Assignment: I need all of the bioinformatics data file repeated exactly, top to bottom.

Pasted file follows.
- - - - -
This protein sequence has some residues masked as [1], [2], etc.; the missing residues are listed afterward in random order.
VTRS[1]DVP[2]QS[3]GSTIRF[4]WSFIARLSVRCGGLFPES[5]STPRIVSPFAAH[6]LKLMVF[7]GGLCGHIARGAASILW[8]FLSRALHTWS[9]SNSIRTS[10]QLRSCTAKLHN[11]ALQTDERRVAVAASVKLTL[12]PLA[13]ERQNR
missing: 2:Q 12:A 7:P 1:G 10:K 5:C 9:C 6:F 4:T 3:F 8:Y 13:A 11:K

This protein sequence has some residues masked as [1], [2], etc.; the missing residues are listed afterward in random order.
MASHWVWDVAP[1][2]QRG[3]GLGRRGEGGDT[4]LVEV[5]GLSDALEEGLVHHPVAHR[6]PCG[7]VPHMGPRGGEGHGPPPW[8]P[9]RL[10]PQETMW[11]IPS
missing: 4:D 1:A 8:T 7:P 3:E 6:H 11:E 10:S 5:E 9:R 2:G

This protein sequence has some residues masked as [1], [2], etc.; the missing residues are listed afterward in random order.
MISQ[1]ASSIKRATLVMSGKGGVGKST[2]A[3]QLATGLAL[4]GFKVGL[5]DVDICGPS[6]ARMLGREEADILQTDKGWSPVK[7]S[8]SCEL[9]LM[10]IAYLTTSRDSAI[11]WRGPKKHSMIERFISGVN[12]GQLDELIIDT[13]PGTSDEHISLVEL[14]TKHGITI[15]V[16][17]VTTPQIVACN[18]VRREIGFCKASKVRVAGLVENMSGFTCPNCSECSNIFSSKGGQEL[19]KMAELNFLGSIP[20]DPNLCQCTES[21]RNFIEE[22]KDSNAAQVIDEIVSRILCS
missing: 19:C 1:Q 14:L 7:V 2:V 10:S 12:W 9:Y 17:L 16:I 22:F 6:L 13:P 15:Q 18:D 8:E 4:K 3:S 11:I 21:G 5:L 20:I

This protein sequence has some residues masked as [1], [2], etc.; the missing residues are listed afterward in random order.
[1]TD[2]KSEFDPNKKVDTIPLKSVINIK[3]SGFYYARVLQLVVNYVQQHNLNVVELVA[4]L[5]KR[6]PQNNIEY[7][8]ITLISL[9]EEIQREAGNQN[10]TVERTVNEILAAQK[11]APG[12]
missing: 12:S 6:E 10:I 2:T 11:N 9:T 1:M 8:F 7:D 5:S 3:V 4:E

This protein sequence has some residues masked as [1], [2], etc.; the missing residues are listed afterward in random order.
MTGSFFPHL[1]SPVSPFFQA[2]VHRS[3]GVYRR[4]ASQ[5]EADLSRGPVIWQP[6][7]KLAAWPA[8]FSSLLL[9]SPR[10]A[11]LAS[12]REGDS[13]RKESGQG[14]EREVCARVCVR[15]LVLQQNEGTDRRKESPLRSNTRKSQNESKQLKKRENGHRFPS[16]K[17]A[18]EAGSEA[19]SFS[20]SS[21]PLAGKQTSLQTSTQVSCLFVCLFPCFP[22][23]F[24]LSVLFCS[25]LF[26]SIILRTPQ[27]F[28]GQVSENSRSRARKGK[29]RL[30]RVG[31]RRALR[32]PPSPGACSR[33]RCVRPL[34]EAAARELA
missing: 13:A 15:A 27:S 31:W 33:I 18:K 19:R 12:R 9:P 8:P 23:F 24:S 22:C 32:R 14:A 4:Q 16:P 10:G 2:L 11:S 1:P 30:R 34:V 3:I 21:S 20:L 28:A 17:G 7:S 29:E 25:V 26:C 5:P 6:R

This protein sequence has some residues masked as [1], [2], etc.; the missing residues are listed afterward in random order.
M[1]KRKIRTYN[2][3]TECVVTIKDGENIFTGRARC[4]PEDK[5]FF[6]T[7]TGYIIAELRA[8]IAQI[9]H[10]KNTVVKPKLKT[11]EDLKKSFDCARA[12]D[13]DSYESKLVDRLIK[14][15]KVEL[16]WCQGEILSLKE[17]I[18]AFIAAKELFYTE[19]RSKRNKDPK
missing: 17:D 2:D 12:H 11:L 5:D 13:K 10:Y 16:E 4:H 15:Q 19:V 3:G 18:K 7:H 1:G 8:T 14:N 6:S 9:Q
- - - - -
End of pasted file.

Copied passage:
This protein sequence has some residues masked as [1], [2], etc.; the missing residues are listed afterward in random order.
VTRS[1]DVP[2]QS[3]GSTIRF[4]WSFIARLSVRCGGLFPES[5]STPRIVSPFAAH[6]LKLMVF[7]GGLCGHIARGAASILW[8]FLSRALHTWS[9]SNSIRTS[10]QLRSCTAKLHN[11]ALQTDERRVAVAASVKLTL[12]PLA[13]ERQNR
missing: 2:Q 12:A 7:P 1:G 10:K 5:C 9:C 6:F 4:T 3:F 8:Y 13:A 11:K

This protein sequence has some residues masked as [1], [2], etc.; the missing residues are listed afterward in random order.
MASHWVWDVAP[1][2]QRG[3]GLGRRGEGGDT[4]LVEV[5]GLSDALEEGLVHHPVAHR[6]PCG[7]VPHMGPRGGEGHGPPPW[8]P[9]RL[10]PQETMW[11]IPS
missing: 4:D 1:A 8:T 7:P 3:E 6:H 11:E 10:S 5:E 9:R 2:G

This protein sequence has some residues masked as [1], [2], etc.; the missing residues are listed afterward in random order.
MISQ[1]ASSIKRATLVMSGKGGVGKST[2]A[3]QLATGLAL[4]GFKVGL[5]DVDICGPS[6]ARMLGREEADILQTDKGWSPVK[7]S[8]SCEL[9]LM[10]IAYLTTSRDSAI[11]WRGPKKHSMIERFISGVN[12]GQLDELIIDT[13]PGTSDEHISLVEL[14]TKHGITI[15]V[16][17]VTTPQIVACN[18]VRREIGFCKASKVRVAGLVENMSGFTCPNCSECSNIFSSKGGQEL[19]KMAELNFLGSIP[20]DPNLCQCTES[21]RNFIEE[22]KDSNAAQVIDEIVSRILCS
missing: 19:C 1:Q 14:L 7:V 2:V 10:S 12:W 9:Y 17:L 16:I 22:F 6:L 13:P 15:Q 18:D 8:E 4:K 3:S 11:I 21:G 5:L 20:I

This protein sequence has some residues masked as [1], [2], etc.; the missing residues are listed afterward in random order.
[1]TD[2]KSEFDPNKKVDTIPLKSVINIK[3]SGFYYARVLQLVVNYVQQHNLNVVELVA[4]L[5]KR[6]PQNNIEY[7][8]ITLISL[9]EEIQREAGNQN[10]TVERTVNEILAAQK[11]APG[12]
missing: 12:S 6:E 10:I 2:T 11:N 9:T 1:M 8:F 7:D 5:S 3:V 4:E

This protein sequence has some residues masked as [1], [2], etc.; the missing residues are listed afterward in random order.
MTGSFFPHL[1]SPVSPFFQA[2]VHRS[3]GVYRR[4]ASQ[5]EADLSRGPVIWQP[6][7]KLAAWPA[8]FSSLLL[9]SPR[10]A[11]LAS[12]REGDS[13]RKESGQG[14]EREVCARVCVR[15]LVLQQNEGTDRRKESPLRSNTRKSQNESKQLKKRENGHRFPS[16]K[17]A[18]EAGSEA[19]SFS[20]SS[21]PLAGKQTSLQTSTQVSCLFVCLFPCFP[22][23]F[24]LSVLFCS[25]LF[26]SIILRTPQ[27]F[28]GQVSENSRSRARKGK[29]RL[30]RVG[31]RRALR[32]PPSPGACSR[33]RCVRPL[34]EAAARELA
missing: 13:A 15:A 27:S 31:W 33:I 18:K 19:R 12:R 9:P 8:P 23:F 24:S 22:C 32:R 14:A 4:Q 16:P 10:G 2:L 11:S 1:P 30:R 34:V 3:I 21:S 20:L 28:A 17:G 7:S 29:E 25:V 26:C 5:P 6:R

This protein sequence has some residues masked as [1], [2], etc.; the missing residues are listed afterward in random order.
M[1]KRKIRTYN[2][3]TECVVTIKDGENIFTGRARC[4]PEDK[5]FF[6]T[7]TGYIIAELRA[8]IAQI[9]H[10]KNTVVKPKLKT[11]EDLKKSFDCARA[12]D[13]DSYESKLVDRLIK[14][15]KVEL[16]WCQGEILSLKE[17]I[18]AFIAAKELFYTE[19]RSKRNKDPK
missing: 17:D 2:D 12:H 11:L 5:D 13:K 10:Y 16:E 4:H 15:Q 19:V 3:G 18:K 7:H 1:G 8:T 14:N 6:S 9:Q